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Strabo Glossary: Liabilities



In finance, liabilities refer to the financial obligations or debts that an individual, company, or organization owes to others. Liabilities represent claims against assets and can arise from borrowing money, purchasing goods or services on credit, or legal obligations.

Key Types

Here are some key types of liabilities in finance:

  1. Loans and Borrowings: Liabilities can arise from borrowing money from financial institutions, such as banks or bondholders. This includes loans, lines of credit, bonds, or other forms of debt. The borrowed funds must be repaid with interest according to the agreed terms and conditions.
  2. Accounts Payable: Accounts payable represent the amounts owed to suppliers, vendors, or creditors for goods or services that have been received but not yet paid for. It typically arises from the purchase of inventory, raw materials, or operating expenses on credit.
  3. Accrued Expenses: Accrued expenses refer to costs that have been incurred but not yet paid. Examples include wages and salaries owed to employees, interest payable on outstanding loans, or taxes payable to government authorities.
  4. Provisions: Provisions are liabilities that arise from estimated future obligations or liabilities, often based on legal or contractual requirements. Examples include provisions for warranties, legal settlements, or environmental remediation costs.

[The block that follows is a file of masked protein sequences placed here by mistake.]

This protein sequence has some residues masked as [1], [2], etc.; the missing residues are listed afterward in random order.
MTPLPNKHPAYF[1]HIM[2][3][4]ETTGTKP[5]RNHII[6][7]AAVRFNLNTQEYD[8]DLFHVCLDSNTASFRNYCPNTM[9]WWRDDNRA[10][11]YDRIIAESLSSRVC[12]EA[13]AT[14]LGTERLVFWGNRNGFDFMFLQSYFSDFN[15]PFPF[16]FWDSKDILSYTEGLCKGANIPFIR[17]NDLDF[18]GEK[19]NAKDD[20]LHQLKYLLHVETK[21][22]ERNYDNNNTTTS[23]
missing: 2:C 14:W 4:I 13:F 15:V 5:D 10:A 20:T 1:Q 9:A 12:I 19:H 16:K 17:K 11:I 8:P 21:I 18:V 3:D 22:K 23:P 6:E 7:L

5. Deferred Revenue: Deferred revenue, also known as unearned revenue, arises when a company receives payment from customers for goods or services that have not yet been delivered or earned. It represents an obligation to provide the goods or services in the future.
  6. Pension and Employee Benefits: Liabilities can arise from obligations to provide retirement benefits, pensions, healthcare benefits, or other employee-related benefits to current or former employees.
  7. Lease Obligations: Lease obligations arise from leasing assets, such as property, equipment, or vehicles. The lease agreement creates a liability for the lessee to make periodic lease payments to the lessor.
  8. Contingent Liabilities: Contingent liabilities are potential liabilities that may arise in the future depending on the outcome of uncertain events. Examples include pending lawsuits, warranties, or guarantees provided by a company.


Liabilities are typically recorded on a company's balance sheet as part of its financial statements. They represent claims that others have on the company's assets and can impact its financial health and creditworthiness. Managing and monitoring liabilities is crucial to ensure proper cash flow management, debt repayment, and maintaining a healthy financial position.

In Summary

It's important to note that liabilities differ from equity, which represents the ownership interest in a company or organization. Liabilities represent obligations that must be fulfilled, while equity represents the residual interest or ownership claim after deducting liabilities from assets.

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